TULSA, Okla. — The wave of eviction claims we’ve seen in Tulsa are expected to slow down. The Centers for Disease Control and Prevention reinstated the federal eviction moratorium through an executive order Tuesday.
However, some eviction attorneys we’ve spoken to say the order is a double-edged sword. While tenants can now stay in their homes, some landlords won’t be able to pay expenses on their property leading to an increase in foreclosures.
The order is now extended through the end of the year after expiring on July 24. The CDC says it’s “no longer healthy to evict anyone from a residential property” due to concerns over further spreading COVID-19. Other states already had eviction moratoriums in place, but Oklahoma wasn't one of them. The order would cover nearly all properties across the state which would prevent landlords from evicting tenants who can’t pay rent.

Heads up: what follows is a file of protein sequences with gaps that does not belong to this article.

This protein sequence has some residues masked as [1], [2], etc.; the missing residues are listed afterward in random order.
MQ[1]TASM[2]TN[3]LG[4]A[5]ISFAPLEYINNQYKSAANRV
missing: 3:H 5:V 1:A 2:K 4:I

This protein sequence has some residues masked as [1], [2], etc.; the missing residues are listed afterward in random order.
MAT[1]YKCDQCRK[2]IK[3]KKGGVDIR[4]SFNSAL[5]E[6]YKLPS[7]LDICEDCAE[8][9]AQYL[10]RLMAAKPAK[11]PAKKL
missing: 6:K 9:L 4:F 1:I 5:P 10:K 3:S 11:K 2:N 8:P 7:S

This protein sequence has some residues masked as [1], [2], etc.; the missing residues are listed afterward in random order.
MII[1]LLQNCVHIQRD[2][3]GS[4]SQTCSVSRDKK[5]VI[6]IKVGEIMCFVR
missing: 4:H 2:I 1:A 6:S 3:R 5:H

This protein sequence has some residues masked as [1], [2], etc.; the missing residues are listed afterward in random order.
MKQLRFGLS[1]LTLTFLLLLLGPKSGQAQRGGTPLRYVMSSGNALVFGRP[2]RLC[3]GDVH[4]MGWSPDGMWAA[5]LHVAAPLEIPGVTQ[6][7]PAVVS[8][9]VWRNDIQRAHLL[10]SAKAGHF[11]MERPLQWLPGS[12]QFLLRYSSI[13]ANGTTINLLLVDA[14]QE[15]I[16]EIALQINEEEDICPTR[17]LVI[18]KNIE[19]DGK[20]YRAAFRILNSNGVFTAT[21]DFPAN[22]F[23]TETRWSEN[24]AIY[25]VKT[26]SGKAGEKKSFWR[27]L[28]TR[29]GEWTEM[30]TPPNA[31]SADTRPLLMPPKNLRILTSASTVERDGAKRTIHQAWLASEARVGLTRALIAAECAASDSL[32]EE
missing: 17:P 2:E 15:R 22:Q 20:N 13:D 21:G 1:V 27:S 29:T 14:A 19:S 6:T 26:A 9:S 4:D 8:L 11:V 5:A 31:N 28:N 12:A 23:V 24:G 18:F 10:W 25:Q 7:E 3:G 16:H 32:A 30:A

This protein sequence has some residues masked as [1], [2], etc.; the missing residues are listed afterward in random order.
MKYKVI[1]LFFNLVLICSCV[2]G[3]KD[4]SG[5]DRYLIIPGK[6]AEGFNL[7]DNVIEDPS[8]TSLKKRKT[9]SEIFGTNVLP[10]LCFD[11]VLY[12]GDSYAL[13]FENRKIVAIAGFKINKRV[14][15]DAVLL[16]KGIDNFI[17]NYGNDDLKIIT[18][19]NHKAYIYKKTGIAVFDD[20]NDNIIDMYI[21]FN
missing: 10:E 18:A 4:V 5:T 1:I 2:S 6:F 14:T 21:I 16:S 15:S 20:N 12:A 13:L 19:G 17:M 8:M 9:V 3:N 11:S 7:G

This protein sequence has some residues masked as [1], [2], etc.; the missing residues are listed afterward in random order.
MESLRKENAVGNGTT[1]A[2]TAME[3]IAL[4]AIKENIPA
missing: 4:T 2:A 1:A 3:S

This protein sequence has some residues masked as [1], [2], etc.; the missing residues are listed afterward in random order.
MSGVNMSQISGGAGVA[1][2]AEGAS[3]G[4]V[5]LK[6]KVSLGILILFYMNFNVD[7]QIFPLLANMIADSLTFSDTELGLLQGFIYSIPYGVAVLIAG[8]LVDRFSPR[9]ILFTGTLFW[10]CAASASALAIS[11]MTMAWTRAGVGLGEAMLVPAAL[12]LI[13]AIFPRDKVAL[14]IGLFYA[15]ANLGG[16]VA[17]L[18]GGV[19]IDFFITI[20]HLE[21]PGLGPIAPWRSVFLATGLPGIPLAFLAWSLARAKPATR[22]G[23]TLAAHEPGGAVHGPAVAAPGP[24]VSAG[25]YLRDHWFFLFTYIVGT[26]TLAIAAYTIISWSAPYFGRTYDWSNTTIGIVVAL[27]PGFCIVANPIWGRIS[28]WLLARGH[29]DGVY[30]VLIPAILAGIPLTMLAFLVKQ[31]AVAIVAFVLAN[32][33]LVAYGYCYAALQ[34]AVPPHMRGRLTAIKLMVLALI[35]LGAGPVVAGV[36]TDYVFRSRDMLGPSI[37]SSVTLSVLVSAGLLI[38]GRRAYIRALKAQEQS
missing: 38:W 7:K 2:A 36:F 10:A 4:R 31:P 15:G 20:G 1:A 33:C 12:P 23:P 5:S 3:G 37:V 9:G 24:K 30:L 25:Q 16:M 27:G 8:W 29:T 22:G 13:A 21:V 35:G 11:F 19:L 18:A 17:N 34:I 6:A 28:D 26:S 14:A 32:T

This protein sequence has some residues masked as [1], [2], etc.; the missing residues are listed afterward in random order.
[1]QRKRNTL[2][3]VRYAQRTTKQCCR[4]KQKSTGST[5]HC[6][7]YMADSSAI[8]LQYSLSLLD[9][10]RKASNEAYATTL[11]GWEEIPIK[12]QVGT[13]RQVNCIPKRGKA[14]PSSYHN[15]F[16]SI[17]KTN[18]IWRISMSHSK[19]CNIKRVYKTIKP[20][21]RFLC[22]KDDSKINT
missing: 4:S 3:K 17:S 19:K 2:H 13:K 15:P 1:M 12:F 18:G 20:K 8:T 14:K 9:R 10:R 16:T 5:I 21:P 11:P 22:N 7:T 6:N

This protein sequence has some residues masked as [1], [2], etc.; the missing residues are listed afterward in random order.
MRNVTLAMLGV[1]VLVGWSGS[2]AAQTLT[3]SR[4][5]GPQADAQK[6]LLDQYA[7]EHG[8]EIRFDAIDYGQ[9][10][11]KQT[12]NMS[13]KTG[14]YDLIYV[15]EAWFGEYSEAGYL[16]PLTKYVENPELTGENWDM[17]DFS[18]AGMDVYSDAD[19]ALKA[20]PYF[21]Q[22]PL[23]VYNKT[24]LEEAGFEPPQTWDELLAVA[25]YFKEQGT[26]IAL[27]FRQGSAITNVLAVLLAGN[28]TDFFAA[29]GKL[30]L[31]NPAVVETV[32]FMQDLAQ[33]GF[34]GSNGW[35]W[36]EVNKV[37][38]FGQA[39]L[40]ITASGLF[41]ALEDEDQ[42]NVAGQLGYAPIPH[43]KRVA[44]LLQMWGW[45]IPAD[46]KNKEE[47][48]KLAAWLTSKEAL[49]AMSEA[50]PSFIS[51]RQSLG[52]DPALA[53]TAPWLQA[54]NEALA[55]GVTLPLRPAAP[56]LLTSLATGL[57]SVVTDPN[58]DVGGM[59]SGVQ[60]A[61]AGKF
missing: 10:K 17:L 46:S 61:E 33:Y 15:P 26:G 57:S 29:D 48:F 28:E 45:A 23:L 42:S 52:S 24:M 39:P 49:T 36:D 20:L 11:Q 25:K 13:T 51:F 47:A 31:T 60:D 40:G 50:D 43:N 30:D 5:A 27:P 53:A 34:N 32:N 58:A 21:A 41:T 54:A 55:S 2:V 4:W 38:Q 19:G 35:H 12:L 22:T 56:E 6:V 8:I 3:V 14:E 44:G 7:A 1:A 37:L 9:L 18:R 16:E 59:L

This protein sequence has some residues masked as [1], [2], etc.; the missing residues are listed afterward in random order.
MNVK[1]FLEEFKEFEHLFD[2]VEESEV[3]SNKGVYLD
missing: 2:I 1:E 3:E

“It won’t just affect big major corporations that own major apartment complexes,” Tulsa attorney, Nate Milner said. “It affects people that have inherited property and have a renter who live on that income on a month-to-month basis. If they don’t get that, they may be up a creek.”
According to the order, some landlords will receive money from Housing and Urban Development, but Milner says it’s not likely to help landlords by the masses.
Here locally, the Tulsa Housing Authority has resources to help landlords during the pandemic. For more information, click here.
Stay in touch with us anytime, anywhere --